Brokers, on the other hand, are
allowed to recommend products that pay them the most in commissions and other
incentives as long as the product suits the client’s needs, a practice the
fiduciary rule would restrict.
To ascertain whether an adviser
is a fiduciary, simply ask, said Deena Katz, a professor of personal financial
planning at Texas Tech University. If you get an unclear response, ask the name
of the adviser’s regulator. The Securities and Exchange Commission and state
securities regulators oversee RIAs, while the Financial Industry Regulatory
Authority regulates brokers.
Check for Conflicts
Just because an adviser is a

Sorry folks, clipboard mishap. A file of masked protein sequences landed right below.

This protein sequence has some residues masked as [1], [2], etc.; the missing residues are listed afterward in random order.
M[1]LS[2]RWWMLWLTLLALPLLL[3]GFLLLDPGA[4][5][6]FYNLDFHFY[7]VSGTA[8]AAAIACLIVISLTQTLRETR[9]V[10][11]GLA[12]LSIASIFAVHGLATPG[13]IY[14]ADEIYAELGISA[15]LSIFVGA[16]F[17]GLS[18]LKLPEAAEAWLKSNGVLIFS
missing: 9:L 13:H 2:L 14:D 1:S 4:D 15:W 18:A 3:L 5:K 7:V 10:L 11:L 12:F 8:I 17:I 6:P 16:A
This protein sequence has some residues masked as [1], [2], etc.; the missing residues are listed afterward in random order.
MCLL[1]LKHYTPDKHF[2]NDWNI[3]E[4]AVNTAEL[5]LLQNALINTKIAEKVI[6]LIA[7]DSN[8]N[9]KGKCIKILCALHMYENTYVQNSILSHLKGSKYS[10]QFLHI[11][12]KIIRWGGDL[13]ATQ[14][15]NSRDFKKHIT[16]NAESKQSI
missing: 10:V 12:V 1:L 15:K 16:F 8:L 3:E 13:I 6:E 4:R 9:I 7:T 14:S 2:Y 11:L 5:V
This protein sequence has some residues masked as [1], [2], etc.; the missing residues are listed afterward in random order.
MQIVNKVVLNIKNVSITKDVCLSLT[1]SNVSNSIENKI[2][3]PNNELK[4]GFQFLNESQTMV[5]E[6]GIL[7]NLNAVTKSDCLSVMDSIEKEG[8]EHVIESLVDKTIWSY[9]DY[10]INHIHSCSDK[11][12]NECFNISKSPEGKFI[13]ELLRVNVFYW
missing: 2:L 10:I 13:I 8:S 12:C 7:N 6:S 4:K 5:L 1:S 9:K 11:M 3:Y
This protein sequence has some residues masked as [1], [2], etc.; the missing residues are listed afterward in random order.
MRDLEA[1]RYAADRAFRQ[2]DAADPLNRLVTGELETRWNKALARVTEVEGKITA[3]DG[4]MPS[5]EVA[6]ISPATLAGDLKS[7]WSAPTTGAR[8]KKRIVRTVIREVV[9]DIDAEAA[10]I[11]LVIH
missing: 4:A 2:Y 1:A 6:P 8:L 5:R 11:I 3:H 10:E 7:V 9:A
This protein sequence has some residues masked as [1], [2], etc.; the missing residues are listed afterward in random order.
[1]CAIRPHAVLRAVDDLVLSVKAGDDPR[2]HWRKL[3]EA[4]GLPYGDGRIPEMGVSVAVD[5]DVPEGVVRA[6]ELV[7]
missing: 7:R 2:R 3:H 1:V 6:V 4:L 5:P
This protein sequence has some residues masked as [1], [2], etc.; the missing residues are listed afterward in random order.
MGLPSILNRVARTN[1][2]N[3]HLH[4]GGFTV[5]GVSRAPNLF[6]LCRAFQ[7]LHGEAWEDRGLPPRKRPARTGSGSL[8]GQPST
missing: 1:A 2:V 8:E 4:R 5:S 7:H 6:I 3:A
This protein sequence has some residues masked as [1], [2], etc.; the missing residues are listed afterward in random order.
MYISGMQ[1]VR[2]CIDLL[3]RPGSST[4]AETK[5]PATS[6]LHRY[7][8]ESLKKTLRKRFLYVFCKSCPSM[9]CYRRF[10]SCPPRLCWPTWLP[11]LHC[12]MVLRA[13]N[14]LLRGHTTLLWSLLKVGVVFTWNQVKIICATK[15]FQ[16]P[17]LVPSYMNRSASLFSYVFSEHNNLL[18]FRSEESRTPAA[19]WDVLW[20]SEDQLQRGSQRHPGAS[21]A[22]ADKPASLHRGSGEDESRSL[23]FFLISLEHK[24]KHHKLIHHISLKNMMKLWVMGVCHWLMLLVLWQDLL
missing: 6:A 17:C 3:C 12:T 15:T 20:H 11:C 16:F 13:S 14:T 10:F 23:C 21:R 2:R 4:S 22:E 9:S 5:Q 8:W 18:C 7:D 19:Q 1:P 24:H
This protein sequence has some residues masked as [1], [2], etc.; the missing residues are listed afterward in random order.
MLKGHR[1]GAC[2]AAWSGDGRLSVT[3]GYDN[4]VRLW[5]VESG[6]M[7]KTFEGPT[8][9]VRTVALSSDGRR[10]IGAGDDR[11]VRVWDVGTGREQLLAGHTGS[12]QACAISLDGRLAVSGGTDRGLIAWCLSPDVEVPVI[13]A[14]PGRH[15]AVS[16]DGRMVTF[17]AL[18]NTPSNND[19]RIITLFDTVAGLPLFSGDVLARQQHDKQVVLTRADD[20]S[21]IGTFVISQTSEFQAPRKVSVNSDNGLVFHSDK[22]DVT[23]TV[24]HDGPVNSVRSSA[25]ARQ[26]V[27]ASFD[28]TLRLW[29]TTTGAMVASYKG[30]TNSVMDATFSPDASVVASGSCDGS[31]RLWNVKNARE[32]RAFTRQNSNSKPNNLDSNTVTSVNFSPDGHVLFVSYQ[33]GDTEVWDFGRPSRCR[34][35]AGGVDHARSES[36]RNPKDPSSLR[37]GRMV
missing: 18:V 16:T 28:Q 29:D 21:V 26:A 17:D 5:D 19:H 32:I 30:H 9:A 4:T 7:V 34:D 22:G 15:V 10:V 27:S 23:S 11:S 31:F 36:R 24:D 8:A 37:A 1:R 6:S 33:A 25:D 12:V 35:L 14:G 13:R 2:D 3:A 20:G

fiduciary doesn’t mean he or she has no conflicts.
To ferret out conflicts, it is
important to ask the advisers how they are compensated and how they manage the
ethical dilemmas that arise as a result of their fee arrangement.
For example, most RIAs charge
clients a percentage of their account balance for financial planning and
investment management that typically amounts to 1% a year. Clients need to be
aware that such advisers stand to make more money by, say, recommending that
clients refrain from paying down mortgages or giving money to their children,
said Ms. Roper. Advisers are required to disclose such conflicts to the client
and should also present both a recommendation and alternatives.
More fiduciaries try to reduce
the potential for conflicts of interest by charging an hourly rate or flat
monthly or annual retainer fees. Advisers who charge such fees are “indifferent
as to whether the client puts money into their business, real estate, or
investments,” said Jacob Kuebler, an adviser in Champaign, Ill., who charges an
annual retainer fee.